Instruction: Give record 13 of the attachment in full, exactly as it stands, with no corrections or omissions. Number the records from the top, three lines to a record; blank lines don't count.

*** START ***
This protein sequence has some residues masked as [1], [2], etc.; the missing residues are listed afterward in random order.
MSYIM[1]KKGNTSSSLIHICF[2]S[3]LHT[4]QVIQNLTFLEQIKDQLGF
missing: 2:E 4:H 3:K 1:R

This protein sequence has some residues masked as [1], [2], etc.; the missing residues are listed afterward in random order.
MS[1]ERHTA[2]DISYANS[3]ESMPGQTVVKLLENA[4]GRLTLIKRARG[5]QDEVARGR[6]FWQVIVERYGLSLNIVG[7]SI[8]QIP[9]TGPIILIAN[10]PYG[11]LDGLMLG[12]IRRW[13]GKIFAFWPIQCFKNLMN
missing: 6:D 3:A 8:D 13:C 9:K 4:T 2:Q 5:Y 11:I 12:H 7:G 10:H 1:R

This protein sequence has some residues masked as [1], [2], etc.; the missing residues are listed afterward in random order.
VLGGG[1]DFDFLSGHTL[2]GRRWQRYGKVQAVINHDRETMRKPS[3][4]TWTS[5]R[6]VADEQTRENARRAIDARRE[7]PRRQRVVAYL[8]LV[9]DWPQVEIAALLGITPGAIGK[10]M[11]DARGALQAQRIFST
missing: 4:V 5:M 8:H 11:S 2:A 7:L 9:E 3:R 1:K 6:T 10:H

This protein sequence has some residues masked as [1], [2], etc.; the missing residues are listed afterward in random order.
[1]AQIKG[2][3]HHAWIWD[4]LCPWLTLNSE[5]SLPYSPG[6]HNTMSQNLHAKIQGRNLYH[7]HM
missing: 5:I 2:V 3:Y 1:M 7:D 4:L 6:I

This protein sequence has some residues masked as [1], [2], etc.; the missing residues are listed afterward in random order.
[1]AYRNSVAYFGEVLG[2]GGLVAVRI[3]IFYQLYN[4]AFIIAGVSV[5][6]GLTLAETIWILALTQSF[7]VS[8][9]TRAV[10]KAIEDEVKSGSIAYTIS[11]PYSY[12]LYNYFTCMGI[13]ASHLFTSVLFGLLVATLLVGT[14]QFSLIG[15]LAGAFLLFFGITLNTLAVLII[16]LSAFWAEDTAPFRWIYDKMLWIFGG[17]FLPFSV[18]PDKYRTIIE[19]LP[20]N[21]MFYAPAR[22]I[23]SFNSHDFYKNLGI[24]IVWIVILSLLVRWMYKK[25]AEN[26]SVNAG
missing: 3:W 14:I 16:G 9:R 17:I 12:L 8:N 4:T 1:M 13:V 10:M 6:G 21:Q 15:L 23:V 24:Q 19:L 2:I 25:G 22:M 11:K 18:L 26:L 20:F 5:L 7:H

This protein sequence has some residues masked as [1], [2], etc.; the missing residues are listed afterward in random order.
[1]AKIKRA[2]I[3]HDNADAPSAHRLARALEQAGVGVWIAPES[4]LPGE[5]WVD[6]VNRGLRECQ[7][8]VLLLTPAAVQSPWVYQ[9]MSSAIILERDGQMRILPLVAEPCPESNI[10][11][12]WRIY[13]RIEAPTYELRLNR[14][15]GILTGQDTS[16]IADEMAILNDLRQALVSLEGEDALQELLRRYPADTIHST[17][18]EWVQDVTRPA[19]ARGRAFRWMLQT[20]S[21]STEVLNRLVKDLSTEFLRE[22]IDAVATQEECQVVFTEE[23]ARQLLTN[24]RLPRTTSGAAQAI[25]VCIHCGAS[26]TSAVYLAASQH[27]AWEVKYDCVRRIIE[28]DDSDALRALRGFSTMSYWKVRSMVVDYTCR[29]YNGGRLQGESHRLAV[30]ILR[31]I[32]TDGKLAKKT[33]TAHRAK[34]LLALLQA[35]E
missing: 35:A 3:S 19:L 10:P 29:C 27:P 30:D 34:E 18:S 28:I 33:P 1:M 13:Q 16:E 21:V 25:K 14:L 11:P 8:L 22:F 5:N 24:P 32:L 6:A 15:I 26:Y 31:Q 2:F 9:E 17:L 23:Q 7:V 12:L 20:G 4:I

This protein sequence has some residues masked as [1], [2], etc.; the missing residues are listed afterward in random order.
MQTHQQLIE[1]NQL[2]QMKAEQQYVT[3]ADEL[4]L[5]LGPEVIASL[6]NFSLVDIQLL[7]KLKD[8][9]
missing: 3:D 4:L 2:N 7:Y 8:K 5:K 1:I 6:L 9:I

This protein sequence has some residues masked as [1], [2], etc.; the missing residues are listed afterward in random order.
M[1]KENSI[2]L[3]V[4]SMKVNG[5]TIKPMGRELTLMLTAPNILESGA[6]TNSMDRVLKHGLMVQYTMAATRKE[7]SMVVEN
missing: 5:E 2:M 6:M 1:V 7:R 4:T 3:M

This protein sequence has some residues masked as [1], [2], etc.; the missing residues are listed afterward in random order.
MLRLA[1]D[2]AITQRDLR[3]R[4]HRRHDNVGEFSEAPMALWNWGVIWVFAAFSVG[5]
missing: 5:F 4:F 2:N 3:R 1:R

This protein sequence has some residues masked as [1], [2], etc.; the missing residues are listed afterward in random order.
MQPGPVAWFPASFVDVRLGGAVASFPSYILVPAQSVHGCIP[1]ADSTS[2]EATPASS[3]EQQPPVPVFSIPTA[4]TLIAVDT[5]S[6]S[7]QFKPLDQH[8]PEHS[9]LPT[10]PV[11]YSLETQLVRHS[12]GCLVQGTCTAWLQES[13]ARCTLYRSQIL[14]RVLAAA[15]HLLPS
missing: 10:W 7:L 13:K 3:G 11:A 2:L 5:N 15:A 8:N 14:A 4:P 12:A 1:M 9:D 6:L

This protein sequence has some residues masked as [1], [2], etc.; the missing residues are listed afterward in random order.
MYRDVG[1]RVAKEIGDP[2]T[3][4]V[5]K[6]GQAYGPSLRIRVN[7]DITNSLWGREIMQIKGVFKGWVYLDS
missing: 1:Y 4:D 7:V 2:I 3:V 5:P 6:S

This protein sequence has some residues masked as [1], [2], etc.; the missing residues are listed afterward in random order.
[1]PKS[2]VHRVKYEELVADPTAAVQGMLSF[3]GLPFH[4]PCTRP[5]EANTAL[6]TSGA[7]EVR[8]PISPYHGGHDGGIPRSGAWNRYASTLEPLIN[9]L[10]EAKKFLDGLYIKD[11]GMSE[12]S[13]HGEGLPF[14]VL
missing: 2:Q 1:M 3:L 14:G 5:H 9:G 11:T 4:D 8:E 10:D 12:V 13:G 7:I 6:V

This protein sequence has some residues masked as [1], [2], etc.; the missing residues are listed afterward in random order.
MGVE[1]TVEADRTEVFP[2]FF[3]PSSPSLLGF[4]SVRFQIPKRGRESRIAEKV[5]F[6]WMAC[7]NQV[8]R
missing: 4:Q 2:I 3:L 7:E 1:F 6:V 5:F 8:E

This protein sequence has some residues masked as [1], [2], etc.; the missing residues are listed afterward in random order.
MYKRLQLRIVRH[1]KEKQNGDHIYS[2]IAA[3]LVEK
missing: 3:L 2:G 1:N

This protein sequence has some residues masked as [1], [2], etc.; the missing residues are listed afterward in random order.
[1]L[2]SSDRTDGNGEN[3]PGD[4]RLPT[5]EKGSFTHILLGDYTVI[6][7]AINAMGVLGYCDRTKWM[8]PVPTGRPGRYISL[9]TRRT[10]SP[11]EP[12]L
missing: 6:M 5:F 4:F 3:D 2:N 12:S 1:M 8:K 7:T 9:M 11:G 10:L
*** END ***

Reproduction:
This protein sequence has some residues masked as [1], [2], etc.; the missing residues are listed afterward in random order.
MGVE[1]TVEADRTEVFP[2]FF[3]PSSPSLLGF[4]SVRFQIPKRGRESRIAEKV[5]F[6]WMAC[7]NQV[8]R
missing: 4:Q 2:I 3:L 7:E 1:F 6:V 5:F 8:E